7 tips for a healthy client/ provider relationship


In 2018, I had the flu, fractured my right wrist, then sustained a nasty burn on the same wrist. If you read From Panic to Empowerment, you already know what I would say if this was your story. How do you feel? And, did you follow your Tips, Tricks, and Tools? This line of questioning is for everyone, even me.

Fortunately, this post is not about me. It's about uncovering the reality that your health providers, whoever they may be, are susceptible to any and all circumstances you seek their support for. Meaning? Every person was born to fulfill a purpose. Yet, every person must experience the human condition- joy, and dis-ease. What kind of person do you believe can support you on your journey? One that pretends that life as we know it does not touch them; or one who can show expertise and empathy as they assist you in your recovery?

In the healing profession, there is a concept that practitioners adhere to called code ethics. The Code of Ethics ensures the emotional safety of both the client and the practitioner. The two concepts are transference and counter-transference.

The layman definition of transference is basically the client becoming attached to the practitioner in a way that blurs professional boundaries. Counter-transference is when the practitioner connects with the client beyond professional boundaries. In either case, you can come up with a few scenarios that would fit.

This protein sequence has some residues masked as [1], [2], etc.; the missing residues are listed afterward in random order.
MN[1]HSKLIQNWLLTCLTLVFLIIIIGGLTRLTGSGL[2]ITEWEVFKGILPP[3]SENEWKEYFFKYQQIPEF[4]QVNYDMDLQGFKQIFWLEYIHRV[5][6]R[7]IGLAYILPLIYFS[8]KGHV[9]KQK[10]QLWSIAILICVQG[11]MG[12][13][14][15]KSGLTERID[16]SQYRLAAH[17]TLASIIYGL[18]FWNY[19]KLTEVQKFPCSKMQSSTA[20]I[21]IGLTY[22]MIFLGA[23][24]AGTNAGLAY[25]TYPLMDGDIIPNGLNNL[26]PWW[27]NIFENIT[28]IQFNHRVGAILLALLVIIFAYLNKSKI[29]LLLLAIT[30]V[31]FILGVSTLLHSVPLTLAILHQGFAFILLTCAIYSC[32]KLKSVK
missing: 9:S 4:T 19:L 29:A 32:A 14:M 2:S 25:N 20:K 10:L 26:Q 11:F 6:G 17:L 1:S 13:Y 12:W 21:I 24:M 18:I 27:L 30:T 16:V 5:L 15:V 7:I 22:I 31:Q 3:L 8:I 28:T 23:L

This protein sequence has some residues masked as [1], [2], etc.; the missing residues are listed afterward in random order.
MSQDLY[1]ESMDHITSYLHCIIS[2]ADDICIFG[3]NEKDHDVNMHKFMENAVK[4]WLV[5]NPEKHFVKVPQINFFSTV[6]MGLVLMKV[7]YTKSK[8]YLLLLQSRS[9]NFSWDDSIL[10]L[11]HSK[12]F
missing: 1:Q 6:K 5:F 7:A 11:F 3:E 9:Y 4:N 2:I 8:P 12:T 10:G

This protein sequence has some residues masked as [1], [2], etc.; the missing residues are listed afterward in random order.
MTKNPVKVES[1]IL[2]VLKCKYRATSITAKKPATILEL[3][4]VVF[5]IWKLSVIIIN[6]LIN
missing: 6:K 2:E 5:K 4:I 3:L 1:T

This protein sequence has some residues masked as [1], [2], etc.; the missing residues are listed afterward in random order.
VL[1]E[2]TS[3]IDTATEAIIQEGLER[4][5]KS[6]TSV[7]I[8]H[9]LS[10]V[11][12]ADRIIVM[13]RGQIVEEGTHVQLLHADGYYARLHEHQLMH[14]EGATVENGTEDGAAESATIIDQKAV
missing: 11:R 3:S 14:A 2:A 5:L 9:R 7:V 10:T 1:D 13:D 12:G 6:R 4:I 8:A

However, there is a thin line between "crossing the line" and being relate-able, thus connected to the concern of the client from a view of compassion.

I began this post, sharing my most recent ordeal. I've written books that offer a window to my reality to give you validation to uncover and discover your "story."

I shared the idea of professional boundaries and a code of ethics to provide information on how you should expect to be treated from a health provider. All of which was to offer another perspective to empower you on your personal journey.

The takes away?

Your provider would benefit you most when:

  • They are relate-able

  • They offer support within their scope of work

  • They maintain professional boundaries while giving the help you need

  • You feel support, yet not beyond the duty of professional boundaries

  • There is an open line of communication

  • Resources are offered for additional support

  • Appointments are available in a timely manner

When you feel it's time to check in with your health provider, even your natural health coach, keep these 7 variables in mind. When it was time for me to make a follow-up appointment about my arm, I was on it! What encouraged me was the level of care I received. The practitioner embodied all 7 tips I shared with you.

If it's time for you to revisit Your Healing Place, I pray that you feel I have a true desire to serve you from an authentically compassionate place; strengthened and more determined to offer what you need within my professional boundaries and scope of work.

If you need resources beyond what is offered, I am happy to find a referral resource.

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